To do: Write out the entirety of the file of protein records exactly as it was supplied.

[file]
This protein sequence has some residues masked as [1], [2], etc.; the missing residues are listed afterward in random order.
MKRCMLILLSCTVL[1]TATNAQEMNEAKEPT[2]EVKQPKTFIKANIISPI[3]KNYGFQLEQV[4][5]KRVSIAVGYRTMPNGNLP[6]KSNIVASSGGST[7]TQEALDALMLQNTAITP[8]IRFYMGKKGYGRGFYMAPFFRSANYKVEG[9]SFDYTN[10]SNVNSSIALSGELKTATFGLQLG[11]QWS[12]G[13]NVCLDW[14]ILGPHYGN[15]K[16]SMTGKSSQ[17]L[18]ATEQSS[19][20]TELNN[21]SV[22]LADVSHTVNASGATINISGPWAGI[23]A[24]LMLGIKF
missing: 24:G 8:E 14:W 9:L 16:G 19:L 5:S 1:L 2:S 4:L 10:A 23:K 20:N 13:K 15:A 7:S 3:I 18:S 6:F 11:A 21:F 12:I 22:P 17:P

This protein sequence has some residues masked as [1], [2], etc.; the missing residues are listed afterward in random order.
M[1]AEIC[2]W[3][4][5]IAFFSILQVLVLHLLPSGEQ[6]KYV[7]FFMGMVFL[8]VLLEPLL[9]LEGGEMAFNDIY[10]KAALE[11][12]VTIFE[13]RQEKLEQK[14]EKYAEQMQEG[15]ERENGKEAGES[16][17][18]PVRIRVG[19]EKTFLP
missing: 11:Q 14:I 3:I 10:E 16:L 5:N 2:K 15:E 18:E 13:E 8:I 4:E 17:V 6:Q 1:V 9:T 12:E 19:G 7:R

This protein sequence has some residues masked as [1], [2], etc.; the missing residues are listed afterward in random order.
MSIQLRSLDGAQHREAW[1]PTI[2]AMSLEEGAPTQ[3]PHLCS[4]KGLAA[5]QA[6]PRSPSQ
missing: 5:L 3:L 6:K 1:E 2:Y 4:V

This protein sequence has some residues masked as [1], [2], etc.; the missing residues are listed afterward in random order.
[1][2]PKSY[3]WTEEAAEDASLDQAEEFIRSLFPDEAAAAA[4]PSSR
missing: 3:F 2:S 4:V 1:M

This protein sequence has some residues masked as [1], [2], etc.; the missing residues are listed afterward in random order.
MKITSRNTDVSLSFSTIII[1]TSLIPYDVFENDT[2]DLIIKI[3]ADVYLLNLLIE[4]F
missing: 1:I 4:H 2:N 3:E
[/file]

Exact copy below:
This protein sequence has some residues masked as [1], [2], etc.; the missing residues are listed afterward in random order.
MKRCMLILLSCTVL[1]TATNAQEMNEAKEPT[2]EVKQPKTFIKANIISPI[3]KNYGFQLEQV[4][5]KRVSIAVGYRTMPNGNLP[6]KSNIVASSGGST[7]TQEALDALMLQNTAITP[8]IRFYMGKKGYGRGFYMAPFFRSANYKVEG[9]SFDYTN[10]SNVNSSIALSGELKTATFGLQLG[11]QWS[12]G[13]NVCLDW[14]ILGPHYGN[15]K[16]SMTGKSSQ[17]L[18]ATEQSS[19][20]TELNN[21]SV[22]LADVSHTVNASGATINISGPWAGI[23]A[24]LMLGIKF
missing: 24:G 8:E 14:W 9:L 16:G 19:L 5:S 1:L 2:S 4:L 10:A 23:K 20:N 13:K 15:A 7:S 3:I 18:S 6:F 11:A 21:F 12:I 22:P 17:P

This protein sequence has some residues masked as [1], [2], etc.; the missing residues are listed afterward in random order.
M[1]AEIC[2]W[3][4][5]IAFFSILQVLVLHLLPSGEQ[6]KYV[7]FFMGMVFL[8]VLLEPLL[9]LEGGEMAFNDIY[10]KAALE[11][12]VTIFE[13]RQEKLEQK[14]EKYAEQMQEG[15]ERENGKEAGES[16][17][18]PVRIRVG[19]EKTFLP
missing: 11:Q 14:I 3:I 10:E 16:L 5:N 2:K 15:E 18:E 13:E 8:I 4:E 17:V 6:Q 1:V 9:T 12:E 19:G 7:R

This protein sequence has some residues masked as [1], [2], etc.; the missing residues are listed afterward in random order.
MSIQLRSLDGAQHREAW[1]PTI[2]AMSLEEGAPTQ[3]PHLCS[4]KGLAA[5]QA[6]PRSPSQ
missing: 5:L 3:L 6:K 1:E 2:Y 4:V

This protein sequence has some residues masked as [1], [2], etc.; the missing residues are listed afterward in random order.
[1][2]PKSY[3]WTEEAAEDASLDQAEEFIRSLFPDEAAAAA[4]PSSR
missing: 3:F 2:S 4:V 1:M

This protein sequence has some residues masked as [1], [2], etc.; the missing residues are listed afterward in random order.
MKITSRNTDVSLSFSTIII[1]TSLIPYDVFENDT[2]DLIIKI[3]ADVYLLNLLIE[4]F
missing: 1:I 4:H 2:N 3:E